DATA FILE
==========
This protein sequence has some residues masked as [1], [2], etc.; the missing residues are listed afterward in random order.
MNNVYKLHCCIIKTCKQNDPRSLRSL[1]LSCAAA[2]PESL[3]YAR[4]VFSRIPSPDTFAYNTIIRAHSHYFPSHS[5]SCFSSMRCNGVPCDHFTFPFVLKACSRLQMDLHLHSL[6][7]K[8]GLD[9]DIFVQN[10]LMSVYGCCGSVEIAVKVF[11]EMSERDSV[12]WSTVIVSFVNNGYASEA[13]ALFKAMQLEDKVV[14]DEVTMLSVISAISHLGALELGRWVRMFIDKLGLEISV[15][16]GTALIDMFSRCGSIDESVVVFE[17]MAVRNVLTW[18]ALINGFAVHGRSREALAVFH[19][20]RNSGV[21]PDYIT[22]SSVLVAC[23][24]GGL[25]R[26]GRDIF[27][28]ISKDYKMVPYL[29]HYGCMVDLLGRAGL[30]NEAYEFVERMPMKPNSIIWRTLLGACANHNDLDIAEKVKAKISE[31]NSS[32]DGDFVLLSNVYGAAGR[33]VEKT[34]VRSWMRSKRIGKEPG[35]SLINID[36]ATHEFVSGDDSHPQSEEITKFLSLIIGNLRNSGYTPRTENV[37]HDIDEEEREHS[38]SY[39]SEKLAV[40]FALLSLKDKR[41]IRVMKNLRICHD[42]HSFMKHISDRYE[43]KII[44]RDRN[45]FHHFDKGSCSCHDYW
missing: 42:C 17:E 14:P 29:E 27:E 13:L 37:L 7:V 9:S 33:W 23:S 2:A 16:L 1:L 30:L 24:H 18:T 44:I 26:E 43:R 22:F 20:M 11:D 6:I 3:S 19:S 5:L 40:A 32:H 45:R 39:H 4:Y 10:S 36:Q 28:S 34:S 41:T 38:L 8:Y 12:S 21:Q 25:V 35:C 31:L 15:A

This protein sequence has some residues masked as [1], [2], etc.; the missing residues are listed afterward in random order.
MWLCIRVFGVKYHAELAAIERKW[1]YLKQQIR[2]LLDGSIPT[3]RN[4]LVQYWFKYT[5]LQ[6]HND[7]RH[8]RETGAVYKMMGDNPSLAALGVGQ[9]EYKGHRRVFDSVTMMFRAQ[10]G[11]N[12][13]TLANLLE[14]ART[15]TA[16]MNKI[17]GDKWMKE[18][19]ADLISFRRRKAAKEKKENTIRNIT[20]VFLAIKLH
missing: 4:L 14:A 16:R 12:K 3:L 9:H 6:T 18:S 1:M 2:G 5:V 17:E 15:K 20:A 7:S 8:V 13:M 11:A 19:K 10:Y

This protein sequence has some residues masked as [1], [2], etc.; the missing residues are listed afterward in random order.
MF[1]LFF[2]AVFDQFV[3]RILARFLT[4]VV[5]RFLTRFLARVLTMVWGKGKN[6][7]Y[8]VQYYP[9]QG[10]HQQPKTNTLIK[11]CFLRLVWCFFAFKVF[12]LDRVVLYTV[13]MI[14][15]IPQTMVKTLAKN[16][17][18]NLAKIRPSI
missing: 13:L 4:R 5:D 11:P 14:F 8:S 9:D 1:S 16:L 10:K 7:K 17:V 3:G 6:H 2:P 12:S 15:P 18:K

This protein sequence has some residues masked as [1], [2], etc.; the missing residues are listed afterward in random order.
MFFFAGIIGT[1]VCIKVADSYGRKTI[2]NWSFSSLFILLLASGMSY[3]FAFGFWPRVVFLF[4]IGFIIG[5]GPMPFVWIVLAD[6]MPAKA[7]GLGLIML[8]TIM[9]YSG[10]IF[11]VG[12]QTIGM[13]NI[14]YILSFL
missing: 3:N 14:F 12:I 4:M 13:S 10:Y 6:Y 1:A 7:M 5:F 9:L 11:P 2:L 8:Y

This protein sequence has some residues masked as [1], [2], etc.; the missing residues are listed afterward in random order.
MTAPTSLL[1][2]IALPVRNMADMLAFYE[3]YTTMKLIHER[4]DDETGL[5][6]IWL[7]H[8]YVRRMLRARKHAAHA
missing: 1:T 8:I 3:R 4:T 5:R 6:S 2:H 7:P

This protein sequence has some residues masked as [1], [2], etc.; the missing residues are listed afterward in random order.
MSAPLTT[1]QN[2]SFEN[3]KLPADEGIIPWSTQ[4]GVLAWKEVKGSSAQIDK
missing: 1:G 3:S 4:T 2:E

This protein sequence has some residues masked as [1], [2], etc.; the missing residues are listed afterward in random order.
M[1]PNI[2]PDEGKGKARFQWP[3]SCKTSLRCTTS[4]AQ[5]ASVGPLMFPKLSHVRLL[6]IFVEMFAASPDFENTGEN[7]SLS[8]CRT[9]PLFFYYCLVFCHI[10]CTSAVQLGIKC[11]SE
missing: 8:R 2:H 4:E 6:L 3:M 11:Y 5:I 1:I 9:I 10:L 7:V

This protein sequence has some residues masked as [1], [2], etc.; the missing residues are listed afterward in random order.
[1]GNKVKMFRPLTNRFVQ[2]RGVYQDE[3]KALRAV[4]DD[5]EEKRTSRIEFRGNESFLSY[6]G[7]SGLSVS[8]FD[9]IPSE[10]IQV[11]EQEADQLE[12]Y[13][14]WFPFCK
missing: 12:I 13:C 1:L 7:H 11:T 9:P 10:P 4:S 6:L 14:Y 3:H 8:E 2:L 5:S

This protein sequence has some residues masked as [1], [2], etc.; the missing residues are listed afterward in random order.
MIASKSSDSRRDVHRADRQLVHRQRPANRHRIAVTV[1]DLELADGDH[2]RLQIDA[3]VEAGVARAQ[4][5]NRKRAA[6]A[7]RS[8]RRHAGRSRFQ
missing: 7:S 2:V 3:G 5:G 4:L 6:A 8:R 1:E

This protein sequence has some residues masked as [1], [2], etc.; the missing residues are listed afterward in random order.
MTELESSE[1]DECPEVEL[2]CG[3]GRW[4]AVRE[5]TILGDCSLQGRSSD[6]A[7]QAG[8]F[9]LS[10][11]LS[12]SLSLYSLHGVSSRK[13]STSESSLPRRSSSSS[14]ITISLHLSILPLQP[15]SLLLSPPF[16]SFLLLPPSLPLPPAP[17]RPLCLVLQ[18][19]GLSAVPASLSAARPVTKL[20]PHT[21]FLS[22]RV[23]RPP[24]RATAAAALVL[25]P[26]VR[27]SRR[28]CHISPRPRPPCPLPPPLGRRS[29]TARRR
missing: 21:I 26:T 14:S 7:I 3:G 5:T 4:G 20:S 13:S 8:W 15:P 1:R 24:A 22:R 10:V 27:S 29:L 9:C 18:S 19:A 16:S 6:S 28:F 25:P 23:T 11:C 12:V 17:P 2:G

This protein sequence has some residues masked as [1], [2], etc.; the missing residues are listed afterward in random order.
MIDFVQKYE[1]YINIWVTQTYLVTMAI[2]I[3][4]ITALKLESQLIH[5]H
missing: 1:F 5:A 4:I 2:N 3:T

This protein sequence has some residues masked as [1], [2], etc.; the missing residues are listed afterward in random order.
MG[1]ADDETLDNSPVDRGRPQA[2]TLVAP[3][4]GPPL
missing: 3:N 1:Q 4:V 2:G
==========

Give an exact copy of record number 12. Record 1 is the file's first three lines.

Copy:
This protein sequence has some residues masked as [1], [2], etc.; the missing residues are listed afterward in random order.
MG[1]ADDETLDNSPVDRGRPQA[2]TLVAP[3][4]GPPL
missing: 3:N 1:Q 4:V 2:G